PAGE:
Installing the QuickCam Pro 4000's software is easy: simply drop in the installation CD to grab Logitech's ImageStudio 7.0, Yahoo Messenger, and IM Video Companion. The CD also installs the new Desktop Messenger, a small agent that runs on your machine and automatically updates you about new products. While it's an interesting substitute for spam in your in-box, we still find the occasional pop-up window annoying. The big news here is the IM Video Companion, which lets AIM and MSN Messenger users add video chat. Both participants must have the program installed for this capability to work, though. The service functions with dial-up and broadband connections, but it has trouble when both ends have routers or firewalls. A beta of a new version fixes some of the problems. You can install the IM Video Companion from the QuickCam Pro 4000's installation screen, or you can go directly to Logitech's Web site. Either way, the installation comes from the Web site, and it's free for anyone--not just Logitech camera users.
As with most PC cameras, the majority of the QuickCam Pro 4000's features are in the software. The camera sports a VGA-sized (640x480-pixel) CCD sensor, a glass lens, and a built-in microphone. The top-mounted shutter-release button lets you click off a snapshot using the ImageStudio software, though we found it too easy to hit by accident when positioning the camera. This Webcam also includes a privacy shade that you can flip over the lens if there's someone or something that you don't want the camera to see. This cover is mounted by the dimples on either side of the unit, though, and tends to fall off when bumped.
ImageStudio offers camera settings and control; still or video recording; time-lapse and animation photography; and a nice motion-detector utility. A notify tray icon brings up ImageStudio, as well as the camera control. You can view saved photos as you create them using the My Gallery utility, which also includes some modest editing capabilities. Still images are saved as JPEGs, while video is stored in the AVI format. If you click this QuickCam's E-mail Video button, the software compresses your AVI file into the Microsoft Windows Media (WMV) format. Interestingly, ImageStudio saves compressed videos to a file rather than firing up your default e-mail client. However, you can specify an alternate e-mail client from the Settings dialog box. You can also choose Compress from the QuickView window's Save As dialog box and select any compression codec that's present on your system. Our 2.1MB test clip shrank to 86K as a WMV file. While quality suffers in the compressed version, it's fine for sending baby pictures to Grandma.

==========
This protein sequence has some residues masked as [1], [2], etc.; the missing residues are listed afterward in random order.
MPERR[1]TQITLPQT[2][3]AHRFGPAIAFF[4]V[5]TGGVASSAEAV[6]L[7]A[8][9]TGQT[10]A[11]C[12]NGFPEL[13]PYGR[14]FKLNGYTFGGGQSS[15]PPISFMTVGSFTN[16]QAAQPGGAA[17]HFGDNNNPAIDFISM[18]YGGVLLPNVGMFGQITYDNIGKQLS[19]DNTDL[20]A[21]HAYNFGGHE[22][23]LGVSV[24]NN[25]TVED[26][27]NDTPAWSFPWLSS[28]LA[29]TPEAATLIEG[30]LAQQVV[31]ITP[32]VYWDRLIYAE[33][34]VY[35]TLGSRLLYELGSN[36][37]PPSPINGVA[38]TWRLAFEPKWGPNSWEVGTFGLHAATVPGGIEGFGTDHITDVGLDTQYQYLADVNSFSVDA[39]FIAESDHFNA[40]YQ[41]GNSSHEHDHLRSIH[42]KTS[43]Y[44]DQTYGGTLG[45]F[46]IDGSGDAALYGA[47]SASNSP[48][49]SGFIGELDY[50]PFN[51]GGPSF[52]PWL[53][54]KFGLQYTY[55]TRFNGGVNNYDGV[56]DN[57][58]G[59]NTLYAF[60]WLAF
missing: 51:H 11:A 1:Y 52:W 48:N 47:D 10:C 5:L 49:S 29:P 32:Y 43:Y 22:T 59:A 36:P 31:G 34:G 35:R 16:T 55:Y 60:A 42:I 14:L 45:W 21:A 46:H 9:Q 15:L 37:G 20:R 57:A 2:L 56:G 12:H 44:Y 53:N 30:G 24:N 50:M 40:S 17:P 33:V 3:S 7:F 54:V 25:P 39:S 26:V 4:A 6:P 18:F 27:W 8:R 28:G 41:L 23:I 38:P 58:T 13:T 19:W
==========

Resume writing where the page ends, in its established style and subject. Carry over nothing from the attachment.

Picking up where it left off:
As previously mentioned, the My Gallery utility provides very rudimentary image editing and the ability to add text to video. For more involved editing and special effects, you'll want to load MGI's bundled VideoWave SE 4.0 and PhotoSuite SE 4.0 applications. For a USB camera, video performance is good. You can capture 160x120 and 320x240 video at 30 frames per second (fps) with a reasonably fast PC. We tested the QuickCam Pro 4000 with a 1GHz machine and produced a 30fps video with a well-synchronized audio track. Audio quality with the camera mike is fine for normal speech. At 640x480, the frame rate drops to 15fps, though movement still appears smooth. We noticed very little blurring on normal movement in videos, something that has dogged all of the Veo cams.
When taking photographs, we found a delay of one to two seconds using the camera's Snapshot button. However, the Take A Picture control in ImageStudio grabs a shot at once. In both cases, the audio shutter sounds immediately, which is misleading when using the button on the camera since the photo is captured a second or two later. The VGA image sensor and the lens produce generally sharp photos, with the ability to focus down to 0.25 inches. The barrel distortion that plagued the earlier Logitech 3000 is gone, though the angle of view has been reduced slightly. The automatic white balance gives consistent color between different light sources, but overall color balance tends toward cool. Logitech has reduced the default color-saturation level, which more accurately reproduces colors but with less pop. If you are used to the rich color of the 3000, the QuickCam Pro 4000's photos will appear flat. Logitech claims that it has heard complaints from men who looked like they were wearing lipstick in the overly saturated images.
The camera's autoexposure performance is impressive. When going from dim to bright light, the QuickCam Pro 4000 recovered quickly and with a minimum of exposure bounce, providing better results for video recording. We also found consistent exposure between still images shot from at 4 to 500 foot-candles (40 to 5,000 lux) of lighting. In some of our tests, we got slightly better photos with the 640x480 setting than we did at smaller resolutions. The interpolated Megapixel setting (1,280x960) produced pleasing photos, though in lower light, we saw artifacts and streaking--especially in darker areas.